WASHINGTON --Howard University Allied Health Science graduate Arley Johnson (BS ’94) was recently named the interim site manager for Therapy Services for University of Pennsylvania Health System’s Penn Institute for Rehabilitation Medicine and Good Shepherd Penn Partners Specialty Hospital. University of Pennsylvania Health System is the state’s largest health care system with three acute care hospitals, including two regional medical centers and a multitude of clinical care providers. Johnson’s job since August is to oversee therapy services at the 58-bed rehabilitation facility, the 35-bed long-term acute care hospital and acute care services at Pennsylvania Hospital. It’s a hefty position that requires him to manage about 95 employees. Additionally, he is married with three children. Johnson says it can be difficult to maintain a balance. But to keep up with everything, he focuses on whatever is in front of him and concentrates on the task at hand.
“One thing at a time,” he said.
But there was a time when Johnson didn’t see occupational therapy in his future.
On Feb. 28, 1990, while at Howard, Johnson’s father died. The following week, he found out that he had been turned down for the program in physical therapy at Howard.
“It was the worst week of my life,” he said.
Johnson was sitting in the lobby of the College of Nursing and Allied Health Sciences trying to figure out his next move in life, when a friend suggested that he apply for the University’s program in Occupational Therapy. He didn’t really know anything about the program, he said, but he applied, not knowing what else to do. He has since graduated from Howard University’s Occupational Therapy program, earned a master’s degree in Healthcare management in Occupational Therapy from Temple University and has quickly risen through the healthcare ranks.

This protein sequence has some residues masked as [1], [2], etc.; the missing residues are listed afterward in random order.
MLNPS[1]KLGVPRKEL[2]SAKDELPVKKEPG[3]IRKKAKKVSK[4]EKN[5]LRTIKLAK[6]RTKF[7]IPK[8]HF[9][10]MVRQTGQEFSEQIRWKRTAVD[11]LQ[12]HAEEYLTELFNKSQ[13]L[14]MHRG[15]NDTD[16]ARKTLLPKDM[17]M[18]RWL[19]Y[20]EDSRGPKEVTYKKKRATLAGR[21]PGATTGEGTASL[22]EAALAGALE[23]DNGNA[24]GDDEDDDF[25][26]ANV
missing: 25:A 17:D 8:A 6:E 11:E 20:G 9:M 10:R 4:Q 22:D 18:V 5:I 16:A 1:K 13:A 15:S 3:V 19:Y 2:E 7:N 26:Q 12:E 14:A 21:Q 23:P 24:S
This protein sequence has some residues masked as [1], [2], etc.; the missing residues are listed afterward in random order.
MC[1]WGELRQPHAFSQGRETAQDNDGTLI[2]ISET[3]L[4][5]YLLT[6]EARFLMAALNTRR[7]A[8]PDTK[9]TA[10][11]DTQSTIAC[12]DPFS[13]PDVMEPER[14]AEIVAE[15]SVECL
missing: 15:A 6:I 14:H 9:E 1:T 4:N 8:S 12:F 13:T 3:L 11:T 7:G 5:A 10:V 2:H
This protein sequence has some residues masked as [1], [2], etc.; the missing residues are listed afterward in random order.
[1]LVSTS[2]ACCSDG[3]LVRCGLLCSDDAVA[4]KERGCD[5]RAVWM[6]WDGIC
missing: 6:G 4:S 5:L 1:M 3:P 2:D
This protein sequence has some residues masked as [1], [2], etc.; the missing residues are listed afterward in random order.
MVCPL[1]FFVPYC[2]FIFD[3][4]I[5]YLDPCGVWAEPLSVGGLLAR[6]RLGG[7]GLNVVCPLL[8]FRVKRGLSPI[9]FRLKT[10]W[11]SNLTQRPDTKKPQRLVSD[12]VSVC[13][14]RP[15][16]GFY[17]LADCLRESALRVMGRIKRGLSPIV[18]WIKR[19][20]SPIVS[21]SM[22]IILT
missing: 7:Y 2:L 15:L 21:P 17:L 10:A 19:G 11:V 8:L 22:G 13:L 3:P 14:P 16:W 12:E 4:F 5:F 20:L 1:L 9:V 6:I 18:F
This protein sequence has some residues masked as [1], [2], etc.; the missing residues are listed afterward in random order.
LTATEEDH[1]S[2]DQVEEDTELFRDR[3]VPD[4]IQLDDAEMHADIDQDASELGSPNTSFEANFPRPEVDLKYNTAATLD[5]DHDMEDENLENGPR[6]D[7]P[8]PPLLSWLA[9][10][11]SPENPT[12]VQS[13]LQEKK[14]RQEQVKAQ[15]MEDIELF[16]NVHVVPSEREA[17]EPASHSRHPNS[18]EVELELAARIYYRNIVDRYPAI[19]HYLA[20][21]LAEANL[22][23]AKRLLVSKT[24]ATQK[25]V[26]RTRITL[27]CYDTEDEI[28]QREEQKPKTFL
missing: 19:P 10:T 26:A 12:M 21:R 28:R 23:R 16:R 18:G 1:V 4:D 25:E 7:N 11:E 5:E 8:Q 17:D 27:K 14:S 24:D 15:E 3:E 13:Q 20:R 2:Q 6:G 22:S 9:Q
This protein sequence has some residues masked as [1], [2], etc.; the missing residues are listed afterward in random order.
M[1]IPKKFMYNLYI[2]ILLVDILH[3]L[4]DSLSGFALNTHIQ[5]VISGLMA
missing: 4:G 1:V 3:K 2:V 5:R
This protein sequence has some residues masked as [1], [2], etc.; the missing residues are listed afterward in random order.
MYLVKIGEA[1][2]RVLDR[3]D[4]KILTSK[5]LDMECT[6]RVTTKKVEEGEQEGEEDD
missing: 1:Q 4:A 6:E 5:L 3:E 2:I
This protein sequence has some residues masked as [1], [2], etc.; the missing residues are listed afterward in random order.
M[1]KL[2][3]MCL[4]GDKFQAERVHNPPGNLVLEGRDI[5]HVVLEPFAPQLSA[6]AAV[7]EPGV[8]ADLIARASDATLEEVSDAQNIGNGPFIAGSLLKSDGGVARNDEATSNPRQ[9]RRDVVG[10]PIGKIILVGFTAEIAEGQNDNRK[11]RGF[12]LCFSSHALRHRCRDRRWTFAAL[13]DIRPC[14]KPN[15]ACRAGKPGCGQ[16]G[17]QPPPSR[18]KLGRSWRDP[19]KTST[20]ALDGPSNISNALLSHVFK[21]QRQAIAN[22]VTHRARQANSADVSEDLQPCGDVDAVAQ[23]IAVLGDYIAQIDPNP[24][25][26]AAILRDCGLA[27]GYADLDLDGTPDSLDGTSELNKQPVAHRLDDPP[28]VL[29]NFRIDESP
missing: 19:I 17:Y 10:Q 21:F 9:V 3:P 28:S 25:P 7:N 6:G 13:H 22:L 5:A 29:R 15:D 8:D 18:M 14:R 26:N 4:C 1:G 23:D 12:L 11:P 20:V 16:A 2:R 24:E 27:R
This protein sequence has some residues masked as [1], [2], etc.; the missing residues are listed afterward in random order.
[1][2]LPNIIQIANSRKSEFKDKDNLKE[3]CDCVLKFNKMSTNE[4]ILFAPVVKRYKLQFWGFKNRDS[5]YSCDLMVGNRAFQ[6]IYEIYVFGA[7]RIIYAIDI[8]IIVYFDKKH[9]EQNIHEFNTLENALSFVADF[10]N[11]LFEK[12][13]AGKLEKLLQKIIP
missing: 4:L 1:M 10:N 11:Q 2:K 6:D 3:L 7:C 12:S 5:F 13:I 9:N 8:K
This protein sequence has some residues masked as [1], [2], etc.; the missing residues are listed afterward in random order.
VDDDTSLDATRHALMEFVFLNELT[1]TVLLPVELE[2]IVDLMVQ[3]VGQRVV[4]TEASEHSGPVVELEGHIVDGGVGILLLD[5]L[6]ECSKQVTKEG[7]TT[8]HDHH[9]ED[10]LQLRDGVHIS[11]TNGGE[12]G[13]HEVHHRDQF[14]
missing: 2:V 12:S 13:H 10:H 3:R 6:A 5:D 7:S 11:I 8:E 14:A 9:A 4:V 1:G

He started as a staff occupational therapist at Temple University Hospital in Philadelphia, where he gained experience and found his passion for neurorehabilitation. At Temple, Johnson implemented an interdisciplinary coma stimulation program and an outpatient constraint-induced movement therapy program for stroke survivors. In 2006, Johnson was appointed to assistant director of Rehabilitation at Pennsylvania Hospital.
In his current position, Johnson handles everything from financial operations to program development . “I like to show what rehabilitation can bring to the table,” Johnson said.
“We don’t like for other professionals to place us in a box. Therapists are much more dynamic.”
Johnson is also active in other endeavors. He co-authored a book chapter entitled “Neurological Diseases” in A Practitioner’s Guide to Occupational Therapy Textbook, and he is a recipient of the Philadelphia Region Fieldwork Consortium Site Award. He served as an instructor in respite care, short-term, temporary relief to those who are caring for family members who might otherwise require permanent placement in a facility outside the home. He is a member of the Health Education Advisory Board for the Philadelphia School District and the Howard University Occupational Therapy Advisory Board. Johnson was an adjunct professor for Temple University’s Occupation Therapy program and has been a guest lecturer on occupational therapy at Howard University and Thomas Jefferson University.
Although his father wanted him to attend Morehouse College in Atlanta, Johnson chose Howard University.
“Howard showed me that so many other African Americans were forward-thinking and progressive,” he said. “Howard’s OT program prepared me and gave me all the skills to be successful.”
Johnson encourages aspiring occupational therapy students at Howard University to make education their top priority. “You’re learning information and skills that you’ll be using for your entire career,” he said.